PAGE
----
The Blue Route

The Blue Route

Beneath my calm exterior I’m panicking. Arriving in a vast continent with very little knowledge of the language and very little planning does that to a person.

As I step out of the air-conditioned plane at Santa Marta the heat and humidity soaks right through my clothes, like washing straight from the drum. A rickety set of stairs leads down to the tarmac. Beyond them, the terminal building sits amid a sleepy construction site projecting a sense of half-hearted progress. I join the throng of passengers who are eager to seek the exit.

Baggage collection is barely tucked inside the doorway of the main building and we all take avoiding action lest we end up on the carousel ourselves. I wait patiently for my backpack to trundle along the conveyor belt. I’d seen it being wheeled past me on a trolley just outside and was tempted to ask for it there and then – the staff were simply pushing them through a hatch in the wall visible from both sides.

As this is an internal connection there are no customs to navigate. So I simply walk out. I had arrived in Colombia and that was that. Off I go then.

I was expecting a bus station at the airport, or at the very least a bus stop. But there’s no sign of either. Instead, there’s a beach and a sea of eager taxi drivers. The taxi drivers are intent on convincing me that my bus will never arrive. If it does show up it would take forever to get anywhere, they say. I know the buses are far cheaper than the taxis and I have plenty of time. Not quite forever, but it is only 9:30 in the morning. So I smile politely, offer up several servings of no gracias and swiftly sidestep them. Just as I do, a beaten-up blue bus pulls into the terminal loop. Blue bus, blue route, surely.

After some iPhone-waving translations and the studious inspection of my screen-grabbed address, the bus driver and his assistant seem to confirm my stop and off we all go in exchange for a few thousand pesos.

The bus cabin is decked out in plush blue curtains trimmed with white tassels. The whole thing is further decorated with stuffed bears. Including one through which the entire gearstick passes (it appears from the top of the bear’s head and won’t take much imagination to work out where it goes in). Garish posters of cartoon animals that wouldn’t look out of place in Akihabara hang from the curtains. The bus seems to be sponsored by PUMA. There’s even a suspicious looking ziplock bag full of red liquid pinned to the wall just above the driver. Be it some kind of blessing or ‘emergency blood’ I shall never know.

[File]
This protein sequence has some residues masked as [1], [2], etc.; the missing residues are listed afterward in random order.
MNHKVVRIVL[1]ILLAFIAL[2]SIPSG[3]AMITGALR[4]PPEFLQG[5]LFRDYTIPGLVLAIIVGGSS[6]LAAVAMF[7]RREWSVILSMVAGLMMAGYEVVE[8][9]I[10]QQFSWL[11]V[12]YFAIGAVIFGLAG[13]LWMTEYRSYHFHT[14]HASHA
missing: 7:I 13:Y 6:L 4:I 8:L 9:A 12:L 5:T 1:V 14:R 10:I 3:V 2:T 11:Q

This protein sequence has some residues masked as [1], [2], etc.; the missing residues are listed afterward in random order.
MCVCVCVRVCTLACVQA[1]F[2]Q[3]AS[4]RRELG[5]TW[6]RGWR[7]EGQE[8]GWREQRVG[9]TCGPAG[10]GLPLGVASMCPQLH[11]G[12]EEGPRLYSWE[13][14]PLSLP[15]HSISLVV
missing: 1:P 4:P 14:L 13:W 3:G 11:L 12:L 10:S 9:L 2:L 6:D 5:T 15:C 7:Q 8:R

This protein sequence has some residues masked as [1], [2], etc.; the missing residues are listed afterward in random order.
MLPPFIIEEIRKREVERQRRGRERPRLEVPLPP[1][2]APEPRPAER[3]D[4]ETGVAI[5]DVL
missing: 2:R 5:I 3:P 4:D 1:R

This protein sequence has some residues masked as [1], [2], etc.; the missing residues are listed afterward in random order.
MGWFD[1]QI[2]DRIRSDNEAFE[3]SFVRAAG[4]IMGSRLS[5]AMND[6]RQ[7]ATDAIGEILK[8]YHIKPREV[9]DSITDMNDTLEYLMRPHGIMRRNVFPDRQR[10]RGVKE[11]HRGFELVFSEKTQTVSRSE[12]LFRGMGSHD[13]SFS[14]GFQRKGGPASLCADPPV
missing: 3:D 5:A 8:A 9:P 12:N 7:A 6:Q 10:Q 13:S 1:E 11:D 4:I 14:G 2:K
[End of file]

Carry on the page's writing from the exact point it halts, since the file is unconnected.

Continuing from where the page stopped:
We start the journey by following the beach. I peer through palm trees at wooden boats gently rocking along the shore. White sand and clear waters beyond. The morning’s catch is displayed at the roadside hanging above makeshift market stools. Stray dogs trot between patches of shade sniffing out scraps. We join the main road and the bus takes on great gulps of polluted air thick with dust. But to close the windows is to suffocate in the heat.

There are photo opportunities everywhere, although at this point I’m too terrified to take them. I feel uneasy and self-conscious about the kit in my bags. It’s ridiculous really; my camera, laptop, a backup camera, additional lenses, a smartphone, spare batteries, an assortment of accessories…* I’d be lying if I said I wasn’t in constant fear of being dumped in a shady neighbourhood and promptly mugged.